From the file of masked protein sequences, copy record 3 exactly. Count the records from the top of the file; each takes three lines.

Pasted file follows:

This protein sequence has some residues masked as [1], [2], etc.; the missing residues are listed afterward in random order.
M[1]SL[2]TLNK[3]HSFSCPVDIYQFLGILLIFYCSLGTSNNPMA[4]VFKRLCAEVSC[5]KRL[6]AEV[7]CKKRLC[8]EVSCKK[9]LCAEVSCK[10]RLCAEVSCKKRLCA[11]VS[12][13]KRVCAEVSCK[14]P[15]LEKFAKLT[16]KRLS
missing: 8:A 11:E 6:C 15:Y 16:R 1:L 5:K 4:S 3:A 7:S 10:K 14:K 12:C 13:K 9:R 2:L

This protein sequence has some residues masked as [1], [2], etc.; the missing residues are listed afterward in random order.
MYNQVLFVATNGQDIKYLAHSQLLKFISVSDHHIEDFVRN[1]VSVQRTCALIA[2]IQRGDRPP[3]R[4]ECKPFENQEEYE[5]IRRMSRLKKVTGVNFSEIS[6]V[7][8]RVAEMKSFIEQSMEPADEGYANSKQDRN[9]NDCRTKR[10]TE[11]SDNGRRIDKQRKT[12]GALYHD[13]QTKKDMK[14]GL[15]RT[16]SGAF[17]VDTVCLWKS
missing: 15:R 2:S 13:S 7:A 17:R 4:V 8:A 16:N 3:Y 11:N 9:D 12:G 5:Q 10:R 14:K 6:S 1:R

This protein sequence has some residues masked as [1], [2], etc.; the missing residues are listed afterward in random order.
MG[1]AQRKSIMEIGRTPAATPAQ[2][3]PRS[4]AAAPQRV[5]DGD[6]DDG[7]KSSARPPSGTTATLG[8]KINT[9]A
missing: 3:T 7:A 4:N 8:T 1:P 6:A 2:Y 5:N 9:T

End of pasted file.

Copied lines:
This protein sequence has some residues masked as [1], [2], etc.; the missing residues are listed afterward in random order.
MG[1]AQRKSIMEIGRTPAATPAQ[2][3]PRS[4]AAAPQRV[5]DGD[6]DDG[7]KSSARPPSGTTATLG[8]KINT[9]A
missing: 3:T 7:A 4:N 8:T 1:P 6:A 2:Y 5:N 9:T